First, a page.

Bringing the St. Olaf community to life, LIVE!
A mother sits in front of the screen with bated breath as her daughter approaches home plate, arms lifted, ready to bat. Across the Atlantic Ocean, a father bursts into applause as he watches his child conclude their choir solo. Thousands of miles away, a prospective student eagerly watches an orchestra concert to see what it might be like to be a member of the ensemble.
Despite the distance between them, the three viewers all share at least one thing in common: they are watching St. Olaf College students showcase their passions on the Hill through the college’s exceptional streaming service.
Each year St. Olaf Broadcast/Media Services (BMS) streams more than 700 events, ranging from athletic competitions to performances by the college’s renowned music ensembles to daily chapel services.
Every shot is supported by professional-level streaming with multiple camera angles and close-ups that capture the intimate details of recorded events. Everything from the movement of a violinist’s hands as they prepare to play the next note to the emotion reflected on an athlete’s face as they move across the field is filmed for viewers to enjoy and experience as if they were there in-person.
“Our live stream offers a very unique opportunity. There’s actually someone switching the camera angles and getting a close, inside view of a game. It adds a ton to the experience,” Head Softball Coach Kayla Hatting says. “Sports are not just about wins and losses; it’s the emotion and love and passion that comes with the game. With our live stream and the ability to zoom in and out, you’re getting their facial expressions; you’re getting the communication between players; you’re getting in on the huddles. If you’re not seeing your daughter in the field, you may have the opportunity to see her in the dugout or on the sidelines or warming up as a pitcher and catcher.”
BMS supports many different departments and college events through production services that include audio and video recording, live streaming, lighting, and video projection. Throughout the last several years, BMS has expanded its operations through generous endowments and the creation of a central production studio in Skifter Hall. BMS uses much of the same equipment that you’d find in major radio stations and television production trucks.
According to Broadcast/Media Services Director Jeffrey O’Donnell ’02, the combination of having a studio as well as equipment across many different venues across campus makes St. Olaf’s broadcast services unique compared to other institutions and contributes to high-quality work.
“Our real strengths are bringing live events to the general public,” O’Donnell says. “That is the charge of this department. This is what we are best at doing. We want people — no matter what event it is that they’re viewing — to experience it the best way that they possibly can, and for us to present the event in a way that’s true to what the event is and bring that viewer into the overall experience.”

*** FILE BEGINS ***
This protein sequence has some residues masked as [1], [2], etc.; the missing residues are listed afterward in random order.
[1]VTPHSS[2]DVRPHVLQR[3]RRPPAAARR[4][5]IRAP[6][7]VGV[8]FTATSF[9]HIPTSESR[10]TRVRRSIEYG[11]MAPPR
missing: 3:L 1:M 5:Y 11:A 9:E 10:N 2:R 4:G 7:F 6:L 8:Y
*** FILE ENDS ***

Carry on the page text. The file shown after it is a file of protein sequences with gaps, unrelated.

We want people — no matter what event it is that they’re viewing — to experience it the best way that they possibly can, and for us to present the event in a way that’s true to what the event is and bring that viewer into the overall experience.Broadcast/Media Services Director Jeffrey O’Donnell ’02
In addition to O’Donnell, the BMS team includes Associate Director of Event Operations Sean Tonko P’22 and Assistant Director of Production Becca Beam ’18, both of whom bring immense skill and experience to the office’s operations.
The team also includes a large number of student workers, several of whom have no previous experience in multimedia production. However, under the guidance of O’Donnell and the other BMS staff, they quickly learn how to use creativity and teamwork to tell a story to the audience through digital media.
“One of my favorite things about this position is the ability to continue to work with fantastic students year after year. We’ve had several students who have gone on to realize that this is something that they wanted to do professionally, where maybe that wasn’t a part of their plan when they arrived here at St. Olaf,” O’Donnell says. “This is a unique opportunity on campus to work with professional-grade audio and visual equipment, and then get mentoring from us in best practices of production and what an event should look like. We do our best to bring those skills to them.”
On average, 60 or more students are employed in the college’s streaming operations each year. About half are focused entirely on streaming athletics, and many are also student-athletes. “I especially enjoy hiring student-athletes because I know they’re invested in St. Olaf athletics,” Assistant Athletic Director for Strategic Communications Michael Abdella says. “They want to put out a good product. They’re friends with the other student-athletes, and they know the parents of that student-athlete back home are probably watching.”